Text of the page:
Anyway, Mike and George showed up after work on the Tuesday before Thanksgiving in their office clothes, ready to “harvest” a turkey. Mike wore nice wool pants, a cashmere sweater, and his Cole Haan shoes. George, being a metro-sexual, was dressed better. Why they didn’t think to maybe change into rubberized coveralls before rolling through a turkey yard wielding an axe is an indication of how much they faced this challenge with dread and trepidation. They couldn’t even think about fashion attire, they were so busy psyching themselves up to commit cold-blooded murder. I can understand that, sort of.

Anyway, I hid out. I did open the back door once to see a turkey strung up by the feet from the garage door and feathers flying. George looked like a defeathering machine, arms whirling around, yanking out feathers as fast as some sort of mechanical gizmo. My two-year-old granddaughter Corinne was with me, so I shut that door pretty quickly. Later, I peeked again to see Mike yanking at something I don’t want to describe with a very bloody hand. This was about the time the UPS man rolled up to deliver some packages. His eyes grew huge and sort of rolled back into his head before he muttered, “I’ve never seen anything like that before.” He threw down the packages and fled, scattering gravel all over my newly-spead mulch just as Mike gave up on the yanking, picked up the butcher knife, and started hacking.

When Mike and George finally came in with clean-ish carcasses, both of them were covered with blood from head to toe, and Mike’s cashmere sweater was in shreds. The story of how that happened is pretty funny if you have a sick sense of humor, but I won’t relate it here because it might actually make some of you sick.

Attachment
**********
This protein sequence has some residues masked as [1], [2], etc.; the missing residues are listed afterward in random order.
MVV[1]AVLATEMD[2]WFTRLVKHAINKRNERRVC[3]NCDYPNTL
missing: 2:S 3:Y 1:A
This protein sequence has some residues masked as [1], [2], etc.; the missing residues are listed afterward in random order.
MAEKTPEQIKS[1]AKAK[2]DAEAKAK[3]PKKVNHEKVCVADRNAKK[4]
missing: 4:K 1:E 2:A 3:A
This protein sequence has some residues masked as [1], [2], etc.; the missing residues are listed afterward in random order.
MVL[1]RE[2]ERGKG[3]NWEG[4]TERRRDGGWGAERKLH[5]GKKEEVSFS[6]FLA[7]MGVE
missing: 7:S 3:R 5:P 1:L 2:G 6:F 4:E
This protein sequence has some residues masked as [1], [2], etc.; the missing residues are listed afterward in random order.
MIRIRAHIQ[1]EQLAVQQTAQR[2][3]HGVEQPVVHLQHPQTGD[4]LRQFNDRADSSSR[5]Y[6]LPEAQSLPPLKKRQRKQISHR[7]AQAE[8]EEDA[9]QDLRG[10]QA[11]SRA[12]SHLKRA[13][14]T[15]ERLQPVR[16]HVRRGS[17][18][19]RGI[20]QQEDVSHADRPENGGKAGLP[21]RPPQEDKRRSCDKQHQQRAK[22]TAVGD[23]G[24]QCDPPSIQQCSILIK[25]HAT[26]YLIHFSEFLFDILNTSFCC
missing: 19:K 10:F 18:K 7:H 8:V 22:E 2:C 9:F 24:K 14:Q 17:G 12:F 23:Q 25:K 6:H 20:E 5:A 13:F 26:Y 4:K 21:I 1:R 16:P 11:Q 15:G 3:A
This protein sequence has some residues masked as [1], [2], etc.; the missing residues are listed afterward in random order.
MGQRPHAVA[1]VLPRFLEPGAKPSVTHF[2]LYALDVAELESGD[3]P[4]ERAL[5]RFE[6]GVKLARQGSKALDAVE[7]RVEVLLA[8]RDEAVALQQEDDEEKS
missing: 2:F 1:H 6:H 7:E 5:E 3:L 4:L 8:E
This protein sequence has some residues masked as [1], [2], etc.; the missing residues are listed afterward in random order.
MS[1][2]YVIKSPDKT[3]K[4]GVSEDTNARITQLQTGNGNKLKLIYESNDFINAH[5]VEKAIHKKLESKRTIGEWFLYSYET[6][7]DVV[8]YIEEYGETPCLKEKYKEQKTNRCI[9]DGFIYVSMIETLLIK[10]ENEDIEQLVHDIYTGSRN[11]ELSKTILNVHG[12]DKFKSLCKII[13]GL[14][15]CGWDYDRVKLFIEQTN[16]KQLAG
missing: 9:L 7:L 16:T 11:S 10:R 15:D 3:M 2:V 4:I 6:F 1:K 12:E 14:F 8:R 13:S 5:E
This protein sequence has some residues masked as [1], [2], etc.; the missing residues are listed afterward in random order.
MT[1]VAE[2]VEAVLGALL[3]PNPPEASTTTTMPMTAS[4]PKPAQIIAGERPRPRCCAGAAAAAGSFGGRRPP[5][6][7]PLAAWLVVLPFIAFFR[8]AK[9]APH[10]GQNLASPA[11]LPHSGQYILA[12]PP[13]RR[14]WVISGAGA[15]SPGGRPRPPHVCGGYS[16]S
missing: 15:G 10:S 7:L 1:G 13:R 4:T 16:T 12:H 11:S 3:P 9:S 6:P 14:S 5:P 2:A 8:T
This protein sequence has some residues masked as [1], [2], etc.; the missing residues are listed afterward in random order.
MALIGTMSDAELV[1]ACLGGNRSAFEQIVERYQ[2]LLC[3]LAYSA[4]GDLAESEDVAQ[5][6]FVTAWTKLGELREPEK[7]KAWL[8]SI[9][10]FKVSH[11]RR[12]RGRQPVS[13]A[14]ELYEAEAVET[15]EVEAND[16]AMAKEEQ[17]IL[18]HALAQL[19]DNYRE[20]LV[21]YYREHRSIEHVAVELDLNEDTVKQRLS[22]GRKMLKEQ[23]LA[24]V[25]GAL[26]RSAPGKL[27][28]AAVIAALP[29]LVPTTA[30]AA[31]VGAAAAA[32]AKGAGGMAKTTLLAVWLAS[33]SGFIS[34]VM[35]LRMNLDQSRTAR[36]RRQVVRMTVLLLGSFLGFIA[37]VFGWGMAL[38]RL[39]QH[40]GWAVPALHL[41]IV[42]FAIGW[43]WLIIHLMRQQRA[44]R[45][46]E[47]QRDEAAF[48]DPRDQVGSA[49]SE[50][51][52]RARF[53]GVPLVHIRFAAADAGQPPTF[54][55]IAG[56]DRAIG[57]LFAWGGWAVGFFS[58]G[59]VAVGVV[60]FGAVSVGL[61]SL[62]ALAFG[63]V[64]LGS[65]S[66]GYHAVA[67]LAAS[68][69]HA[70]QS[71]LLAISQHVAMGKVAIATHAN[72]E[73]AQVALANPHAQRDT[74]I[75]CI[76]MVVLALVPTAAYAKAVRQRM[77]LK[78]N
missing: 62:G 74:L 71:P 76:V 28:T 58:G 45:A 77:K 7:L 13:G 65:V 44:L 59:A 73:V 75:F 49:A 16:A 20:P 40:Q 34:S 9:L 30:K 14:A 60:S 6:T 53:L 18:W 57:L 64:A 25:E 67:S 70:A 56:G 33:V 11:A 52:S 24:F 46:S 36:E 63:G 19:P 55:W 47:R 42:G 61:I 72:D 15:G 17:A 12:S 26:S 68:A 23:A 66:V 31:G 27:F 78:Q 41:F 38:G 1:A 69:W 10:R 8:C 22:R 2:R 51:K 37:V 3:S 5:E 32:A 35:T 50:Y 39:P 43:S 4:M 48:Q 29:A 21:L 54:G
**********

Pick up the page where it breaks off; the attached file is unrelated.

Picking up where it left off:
In the end, we got 2 monster turkeys, one of which went to our friends, and the other, the 21 pounder, ended up on our Thanksgiving table.

“So who will help me eat the turkey?” asked the Little Red Hen?”

“We will!” shouted everyone, and we did, and it was fabulous. And now you are looking at a real homesteader. I figure I earned it. I certainly did my share of suffering through it. Mike deserves some sort of award.
By the way, I still have 8 turkeys (they’re technically mine, since I paid for them originally). Only 3 of them are hens, which we are keeping to produce next season’s “crop,” and I’ll also keep the two biggest toms (one for the obvious reasons and the other one in case the first is a dud in the daddy department), and another is reserved for our table, which means I will have two great big, yummy, free-range, hormone-free turkeys for sale for Christmas. $6 per pound. And yes, the way I see it, it’s my investment, so I get to put all the profits into my whimsy account. And I’m not buying Mike another cashmere sweater.


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  1. Wanda Lunsford permalink

    Love it! You should have taken a picture of Mike and George after the assult.

    Date: Fri, 28 Nov 2014 19:54:05 +0000 To:

  2. Deborah Fuller Hining permalink

    I loved this story. I feel so honored that my dear sister-in-law wrote it. She has a talented way of writing. I was right there in the midst of all that was happening only I didn’t get dirty at all.